There are gender wars, and then there are casualties. It wasn’t until 2011 that the behemoth toymaker LEGO acknowledged girls’ desire to build with bricks, even though the company had long before made a seemingly effortless pivot to co-branding, video games, and major motion pictures. So it’s little wonder that girls face all-too-real obstacles when […] […]Read more
The Grand Canyon is yet another place that Google brings to your digital screens, from their Street View family of content. Google has been collecting street-level views of our world at a vast scale possible only because of it’s deep pockets and technical expertise.
Trekker is a wearable backpack outfitted with a camera system on top. It’s portability enables Google to gather images while maneuvering through tight, narrow spaces or locations only accessible by foot. The Trekker is operated by an Android device and consists of 15 lenses angled in a different direction so the images can be stitched together into 360-degree panoramic views. As the operator walks, photos are taken roughly every 2.5 seconds. See a view of the Bright Angel Trail. Read more at Google’s blog announcement.
Trolley goes into museums. Google developed a push-cart system that could easily fit through museum doorways and navigate around sculptures. Here are views of several museums Google has covered.
Snowmobile was another hack, put together over the course of a few weekends (they say) using some 2x4s, duct tape, and extra hard drives wrapped in ski jackets to last through the freezing conditions. Motivated by the 2010 Winter Olympics, in Vancouver, British Columbia, Canada — the snowmobile mapped slopes and trails which fans would be seeing during the games.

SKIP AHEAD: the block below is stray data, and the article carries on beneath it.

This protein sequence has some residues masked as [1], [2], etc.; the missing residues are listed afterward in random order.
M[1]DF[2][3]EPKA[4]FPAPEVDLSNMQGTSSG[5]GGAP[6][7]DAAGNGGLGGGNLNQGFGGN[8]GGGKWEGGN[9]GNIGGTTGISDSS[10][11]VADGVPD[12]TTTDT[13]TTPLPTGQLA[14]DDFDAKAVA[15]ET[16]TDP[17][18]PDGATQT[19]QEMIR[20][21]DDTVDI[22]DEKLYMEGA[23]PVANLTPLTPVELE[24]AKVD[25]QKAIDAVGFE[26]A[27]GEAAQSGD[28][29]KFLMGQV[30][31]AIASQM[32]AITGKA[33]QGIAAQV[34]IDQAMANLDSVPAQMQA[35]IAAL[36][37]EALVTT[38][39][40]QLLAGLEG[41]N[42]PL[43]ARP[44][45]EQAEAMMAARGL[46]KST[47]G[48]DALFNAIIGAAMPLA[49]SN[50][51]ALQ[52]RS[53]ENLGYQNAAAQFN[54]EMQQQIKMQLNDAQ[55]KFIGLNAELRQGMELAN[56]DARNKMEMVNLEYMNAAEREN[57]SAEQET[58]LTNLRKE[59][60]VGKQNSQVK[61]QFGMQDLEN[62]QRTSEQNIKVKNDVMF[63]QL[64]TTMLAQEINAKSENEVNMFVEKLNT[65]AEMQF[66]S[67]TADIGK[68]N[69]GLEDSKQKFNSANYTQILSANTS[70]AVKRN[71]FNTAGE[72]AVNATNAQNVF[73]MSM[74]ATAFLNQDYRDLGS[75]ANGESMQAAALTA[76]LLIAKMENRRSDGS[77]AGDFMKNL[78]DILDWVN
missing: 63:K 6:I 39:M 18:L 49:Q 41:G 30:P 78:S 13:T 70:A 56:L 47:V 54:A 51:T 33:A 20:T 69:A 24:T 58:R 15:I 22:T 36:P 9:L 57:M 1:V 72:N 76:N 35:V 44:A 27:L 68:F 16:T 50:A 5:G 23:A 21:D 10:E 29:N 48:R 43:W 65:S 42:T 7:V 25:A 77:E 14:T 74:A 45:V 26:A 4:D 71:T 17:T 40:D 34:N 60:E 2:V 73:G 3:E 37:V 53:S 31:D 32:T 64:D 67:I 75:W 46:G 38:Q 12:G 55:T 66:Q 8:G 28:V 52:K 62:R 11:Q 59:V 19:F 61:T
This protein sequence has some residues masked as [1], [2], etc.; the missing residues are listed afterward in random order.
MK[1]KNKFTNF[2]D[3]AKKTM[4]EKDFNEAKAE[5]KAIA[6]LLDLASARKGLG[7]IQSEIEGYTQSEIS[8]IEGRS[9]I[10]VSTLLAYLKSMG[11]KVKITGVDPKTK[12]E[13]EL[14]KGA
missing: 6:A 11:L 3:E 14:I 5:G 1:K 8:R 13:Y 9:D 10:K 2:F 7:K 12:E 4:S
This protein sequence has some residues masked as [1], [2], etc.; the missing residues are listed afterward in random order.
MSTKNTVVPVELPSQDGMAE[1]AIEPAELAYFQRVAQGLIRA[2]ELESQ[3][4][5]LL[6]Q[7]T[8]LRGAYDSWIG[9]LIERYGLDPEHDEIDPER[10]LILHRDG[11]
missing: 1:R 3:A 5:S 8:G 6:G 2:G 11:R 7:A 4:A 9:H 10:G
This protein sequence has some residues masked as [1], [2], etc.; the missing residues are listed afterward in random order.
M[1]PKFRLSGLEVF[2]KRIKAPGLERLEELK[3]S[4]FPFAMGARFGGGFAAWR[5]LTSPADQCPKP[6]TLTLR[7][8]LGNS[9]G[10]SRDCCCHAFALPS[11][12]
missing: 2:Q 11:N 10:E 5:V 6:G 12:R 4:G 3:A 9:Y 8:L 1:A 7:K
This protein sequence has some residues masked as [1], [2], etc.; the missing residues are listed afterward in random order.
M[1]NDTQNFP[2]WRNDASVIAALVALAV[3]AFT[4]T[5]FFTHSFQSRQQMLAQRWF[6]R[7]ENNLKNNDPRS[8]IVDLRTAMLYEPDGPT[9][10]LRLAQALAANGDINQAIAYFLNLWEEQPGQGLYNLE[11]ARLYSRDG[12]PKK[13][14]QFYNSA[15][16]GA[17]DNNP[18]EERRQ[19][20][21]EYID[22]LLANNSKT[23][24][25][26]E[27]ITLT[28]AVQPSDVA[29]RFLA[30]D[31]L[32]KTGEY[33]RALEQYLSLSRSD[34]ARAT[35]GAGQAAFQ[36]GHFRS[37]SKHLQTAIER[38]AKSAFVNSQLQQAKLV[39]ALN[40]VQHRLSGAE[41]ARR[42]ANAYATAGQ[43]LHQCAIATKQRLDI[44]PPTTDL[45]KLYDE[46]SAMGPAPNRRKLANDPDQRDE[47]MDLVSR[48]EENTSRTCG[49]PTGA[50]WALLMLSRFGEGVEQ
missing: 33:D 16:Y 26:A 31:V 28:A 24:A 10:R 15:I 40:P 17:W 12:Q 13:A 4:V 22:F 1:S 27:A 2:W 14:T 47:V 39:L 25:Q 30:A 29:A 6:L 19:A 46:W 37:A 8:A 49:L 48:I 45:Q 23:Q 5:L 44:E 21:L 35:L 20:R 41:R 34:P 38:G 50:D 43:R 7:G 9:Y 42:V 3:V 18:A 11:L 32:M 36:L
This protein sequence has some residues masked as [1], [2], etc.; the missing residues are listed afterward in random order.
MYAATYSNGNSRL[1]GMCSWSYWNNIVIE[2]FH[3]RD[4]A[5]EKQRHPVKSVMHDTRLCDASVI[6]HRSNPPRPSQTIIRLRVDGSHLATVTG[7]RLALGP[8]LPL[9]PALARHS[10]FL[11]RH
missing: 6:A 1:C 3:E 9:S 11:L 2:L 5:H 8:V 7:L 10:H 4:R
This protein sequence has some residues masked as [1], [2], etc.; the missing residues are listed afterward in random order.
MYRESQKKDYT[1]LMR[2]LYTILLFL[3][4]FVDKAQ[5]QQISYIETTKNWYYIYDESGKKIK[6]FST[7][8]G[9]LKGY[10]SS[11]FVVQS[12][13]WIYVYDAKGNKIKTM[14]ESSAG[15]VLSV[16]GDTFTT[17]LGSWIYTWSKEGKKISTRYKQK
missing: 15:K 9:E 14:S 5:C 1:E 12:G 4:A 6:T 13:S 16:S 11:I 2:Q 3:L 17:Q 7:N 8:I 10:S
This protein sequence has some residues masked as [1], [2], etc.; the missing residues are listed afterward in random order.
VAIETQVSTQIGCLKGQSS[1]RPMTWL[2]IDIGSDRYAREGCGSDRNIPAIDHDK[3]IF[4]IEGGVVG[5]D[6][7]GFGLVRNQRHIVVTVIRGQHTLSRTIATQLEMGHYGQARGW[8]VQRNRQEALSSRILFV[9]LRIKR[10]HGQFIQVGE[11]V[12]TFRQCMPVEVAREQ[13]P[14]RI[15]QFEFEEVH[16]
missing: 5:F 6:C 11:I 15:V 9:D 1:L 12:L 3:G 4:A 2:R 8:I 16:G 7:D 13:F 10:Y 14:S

Trike is a three-wheel bicycle developed in 2009 for recording from parks and trails, university campuses, theme parks, zoos, monuments, sports stadiums, and the like. For these locations, which are often private land, Google signs a deal with the location. They have a submission form for new locations, which is highly overbooked.
Cars were Google’s first step into street views, launching in 2007 with 5 U.S. cities, and now delivering 360° panoramic views from locations worldwide. Starting with an SUV, then a van, Google settled on a fleet of cars. The latest car has 15 lenses taking 360 degrees of photos. It also has motion sensors to track its position, a hard drive to store data, a small computer running the system, and lasers to capture 3D data to determine distances within the Street View imagery.
A related project takes underwater panoramas, such as a view of Lady Elliot Island, QLD, Australia.
Check out Google’s gallery of some of their best street view collections. Hopefully they will continue to connect more of our world.